Abstract: Harald J Hamre1, Claudia M Witt2, Gunver S Kienle1, Christof Schnürer3, Anja Glockmann1, Renatus Ziegler4, Stefan N Willich2, Helmut Kiene11Institute for Applied Epistemology and Medical Methodology, Freiburg, Germany; 2Institute of Social Medicine, Epidemiology, and Health Economics, Charité University Medical Center, Berlin, Germany; 3Internal Medicine Practice, A Fraenkel Centrum, Badenweiler, Germany; 4Society for Cancer Research, Arlesheim, SwitzerlandBackground: Anthroposophic treatment for asthma includes special artistic and physical therapies and special medications.Methods: We studied consecutive outpatients starting anthroposophic treatment for asthma under routine conditions in Germany. Main outcomes were average asthma severity (0–10, primary outcome); symptoms (1–4); and asthma-related quality of life at 12-month follow-up (Asthma Quality of Life Questionnaire [AQLQ] overall score, 1–7, for adults; KINDL Questionnaire for Measuring Health-Related Quality of Life in Children and Adolescents, asthma module, 0–100, for children) at 12-month follow-up.Results: Ninety patients (54 adults, 36 children) were included. Anthroposophic treatment modalities used were medications (88% of patients, n = 79/90); eurythmy therapy (22%); art therapy (10%); and rhythmical massage therapy (1%). Median number of eurythmy/art/massage sessions was 12 (interquartile range 10–20), median therapy duration was 120 days (84–184). From baseline to 12-month follow-up, all outcomes improved significantly (P < 0.001 for all comparisons). Average improvements were: average asthma severity 2.61 points (95% confidence interval CI: 1.90–3.32); cough 0.93 (95% CI: 0.60–1.25); dyspnea 0.92 (95% CI: 0.56–1.28); exertion-induced symptoms 0.95 (95% CI: 0.64–1.25); frequency of asthma attacks 0.78 (95% CI:0.41–1.14); awakening from asthma 0.90 (95% CI: 0.58–1.21); AQLQ overall score 1.44 (95% CI:0.97–1.92); and KINDL asthma module 14.74 (95% CI: 9.70–19.78). All improvements were maintained until last follow-up after 24 months.Conclusions: Patients with asthma under anthroposophic treatment had long-term improvements of symptoms and quality of life.Keywords: anthroposophy, art therapy, asthma, combined modality therapy, drug therapy, eurythmy therapy, prospective studies, quality of life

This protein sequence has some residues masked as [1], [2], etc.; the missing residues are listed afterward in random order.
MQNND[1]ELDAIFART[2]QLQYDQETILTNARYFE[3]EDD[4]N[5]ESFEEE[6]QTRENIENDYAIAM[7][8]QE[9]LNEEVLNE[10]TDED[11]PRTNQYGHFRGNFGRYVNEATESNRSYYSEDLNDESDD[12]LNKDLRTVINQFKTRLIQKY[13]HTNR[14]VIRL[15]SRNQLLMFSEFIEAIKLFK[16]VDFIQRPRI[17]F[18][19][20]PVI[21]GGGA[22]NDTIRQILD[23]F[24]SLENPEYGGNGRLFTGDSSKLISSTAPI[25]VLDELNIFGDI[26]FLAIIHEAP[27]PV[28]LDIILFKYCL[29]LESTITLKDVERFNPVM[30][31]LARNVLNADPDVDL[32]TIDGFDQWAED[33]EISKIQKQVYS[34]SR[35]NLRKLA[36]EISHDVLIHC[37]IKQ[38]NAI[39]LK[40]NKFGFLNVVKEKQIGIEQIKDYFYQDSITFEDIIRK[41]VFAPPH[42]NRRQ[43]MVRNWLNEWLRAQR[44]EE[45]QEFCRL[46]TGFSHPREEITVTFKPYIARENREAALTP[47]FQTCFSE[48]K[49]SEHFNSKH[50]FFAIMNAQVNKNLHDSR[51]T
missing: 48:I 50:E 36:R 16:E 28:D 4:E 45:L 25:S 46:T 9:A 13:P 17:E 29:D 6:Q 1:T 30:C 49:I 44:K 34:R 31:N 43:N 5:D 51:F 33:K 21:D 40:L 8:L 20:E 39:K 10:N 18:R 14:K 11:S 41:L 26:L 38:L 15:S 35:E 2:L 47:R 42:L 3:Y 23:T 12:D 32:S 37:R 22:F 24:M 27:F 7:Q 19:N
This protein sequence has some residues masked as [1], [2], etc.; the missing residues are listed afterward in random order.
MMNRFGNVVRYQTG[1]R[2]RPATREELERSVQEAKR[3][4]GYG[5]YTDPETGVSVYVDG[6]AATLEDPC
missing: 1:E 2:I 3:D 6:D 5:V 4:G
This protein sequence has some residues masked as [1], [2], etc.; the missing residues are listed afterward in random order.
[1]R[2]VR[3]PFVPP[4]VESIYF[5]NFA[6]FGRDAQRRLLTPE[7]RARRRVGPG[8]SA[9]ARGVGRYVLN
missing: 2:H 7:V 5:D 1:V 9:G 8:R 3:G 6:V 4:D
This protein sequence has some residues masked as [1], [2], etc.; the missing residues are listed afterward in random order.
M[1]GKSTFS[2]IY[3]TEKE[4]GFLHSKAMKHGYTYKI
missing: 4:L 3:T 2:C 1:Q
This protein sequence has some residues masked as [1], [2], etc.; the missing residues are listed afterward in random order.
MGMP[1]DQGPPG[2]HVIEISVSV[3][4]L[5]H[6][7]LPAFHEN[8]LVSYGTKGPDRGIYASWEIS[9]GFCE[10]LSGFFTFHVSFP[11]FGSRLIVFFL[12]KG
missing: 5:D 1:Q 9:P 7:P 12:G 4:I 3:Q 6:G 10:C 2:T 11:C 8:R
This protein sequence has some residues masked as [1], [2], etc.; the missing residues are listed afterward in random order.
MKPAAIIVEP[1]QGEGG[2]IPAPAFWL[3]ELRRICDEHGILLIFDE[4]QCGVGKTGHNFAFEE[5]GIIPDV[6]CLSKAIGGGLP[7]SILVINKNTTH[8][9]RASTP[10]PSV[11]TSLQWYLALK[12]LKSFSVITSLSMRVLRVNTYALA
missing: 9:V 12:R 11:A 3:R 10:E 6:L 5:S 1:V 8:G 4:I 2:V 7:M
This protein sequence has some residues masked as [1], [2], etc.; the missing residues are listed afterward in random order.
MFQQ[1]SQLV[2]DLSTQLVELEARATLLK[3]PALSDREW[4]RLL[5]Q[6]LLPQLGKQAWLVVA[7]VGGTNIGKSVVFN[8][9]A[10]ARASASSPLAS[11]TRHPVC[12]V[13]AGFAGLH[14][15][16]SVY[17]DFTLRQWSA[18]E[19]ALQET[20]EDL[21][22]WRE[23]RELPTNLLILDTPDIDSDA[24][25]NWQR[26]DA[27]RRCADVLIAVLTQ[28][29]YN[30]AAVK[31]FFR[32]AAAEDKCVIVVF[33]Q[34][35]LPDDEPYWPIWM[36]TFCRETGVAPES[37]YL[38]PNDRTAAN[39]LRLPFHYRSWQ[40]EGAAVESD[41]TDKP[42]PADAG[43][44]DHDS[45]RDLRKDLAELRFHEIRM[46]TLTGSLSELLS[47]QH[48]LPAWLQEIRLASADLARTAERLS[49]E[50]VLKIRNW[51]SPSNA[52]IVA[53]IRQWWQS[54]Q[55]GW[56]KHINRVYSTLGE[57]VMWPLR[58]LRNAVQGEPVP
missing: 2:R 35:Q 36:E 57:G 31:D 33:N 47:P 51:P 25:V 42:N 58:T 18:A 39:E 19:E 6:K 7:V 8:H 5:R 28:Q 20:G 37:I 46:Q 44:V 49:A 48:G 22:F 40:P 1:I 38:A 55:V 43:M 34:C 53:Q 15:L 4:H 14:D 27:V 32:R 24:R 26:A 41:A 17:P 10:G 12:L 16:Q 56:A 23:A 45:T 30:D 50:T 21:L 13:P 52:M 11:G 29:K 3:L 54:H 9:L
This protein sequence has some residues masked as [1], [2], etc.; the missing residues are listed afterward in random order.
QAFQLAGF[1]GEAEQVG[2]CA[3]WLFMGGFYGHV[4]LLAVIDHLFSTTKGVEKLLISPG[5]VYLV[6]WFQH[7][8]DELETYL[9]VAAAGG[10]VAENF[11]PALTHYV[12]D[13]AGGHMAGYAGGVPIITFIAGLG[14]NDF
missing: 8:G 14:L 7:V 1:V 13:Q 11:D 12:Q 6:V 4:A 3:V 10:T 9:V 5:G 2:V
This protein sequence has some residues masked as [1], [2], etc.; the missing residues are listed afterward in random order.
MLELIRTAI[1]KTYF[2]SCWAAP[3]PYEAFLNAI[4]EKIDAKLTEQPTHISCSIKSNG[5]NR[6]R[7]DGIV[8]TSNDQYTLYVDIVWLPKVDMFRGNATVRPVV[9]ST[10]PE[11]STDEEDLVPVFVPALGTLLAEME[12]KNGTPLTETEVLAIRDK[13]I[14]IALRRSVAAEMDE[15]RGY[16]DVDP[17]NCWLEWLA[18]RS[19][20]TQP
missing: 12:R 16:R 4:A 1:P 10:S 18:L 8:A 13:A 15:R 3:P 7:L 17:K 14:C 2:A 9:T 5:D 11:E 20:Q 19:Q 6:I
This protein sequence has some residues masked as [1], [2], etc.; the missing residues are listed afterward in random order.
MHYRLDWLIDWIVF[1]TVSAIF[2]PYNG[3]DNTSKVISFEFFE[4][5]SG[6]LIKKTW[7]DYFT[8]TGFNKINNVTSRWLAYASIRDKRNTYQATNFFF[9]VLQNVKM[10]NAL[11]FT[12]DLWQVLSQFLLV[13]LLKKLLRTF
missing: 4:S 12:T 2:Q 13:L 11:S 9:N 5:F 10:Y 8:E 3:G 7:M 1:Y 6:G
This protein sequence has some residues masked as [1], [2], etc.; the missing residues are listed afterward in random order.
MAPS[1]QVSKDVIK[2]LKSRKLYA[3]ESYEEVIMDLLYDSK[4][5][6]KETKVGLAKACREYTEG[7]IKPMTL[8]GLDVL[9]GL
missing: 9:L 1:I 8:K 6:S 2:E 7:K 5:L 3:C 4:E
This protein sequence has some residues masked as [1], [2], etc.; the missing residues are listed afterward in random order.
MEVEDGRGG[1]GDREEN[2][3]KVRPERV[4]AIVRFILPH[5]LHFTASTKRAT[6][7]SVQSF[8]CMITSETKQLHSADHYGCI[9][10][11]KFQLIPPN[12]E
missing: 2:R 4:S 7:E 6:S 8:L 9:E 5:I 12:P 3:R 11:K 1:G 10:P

Psychosocial work environment and antidepressant medication: a prospective cohort study
Jens Bonde, Torsten Munch-Hansen, Joanna Wieclaw, Niels Westergaard-Nielsen, Esben Agerbo
BMC Public Health , 2009, DOI: 10.1186/1471-2458-9-262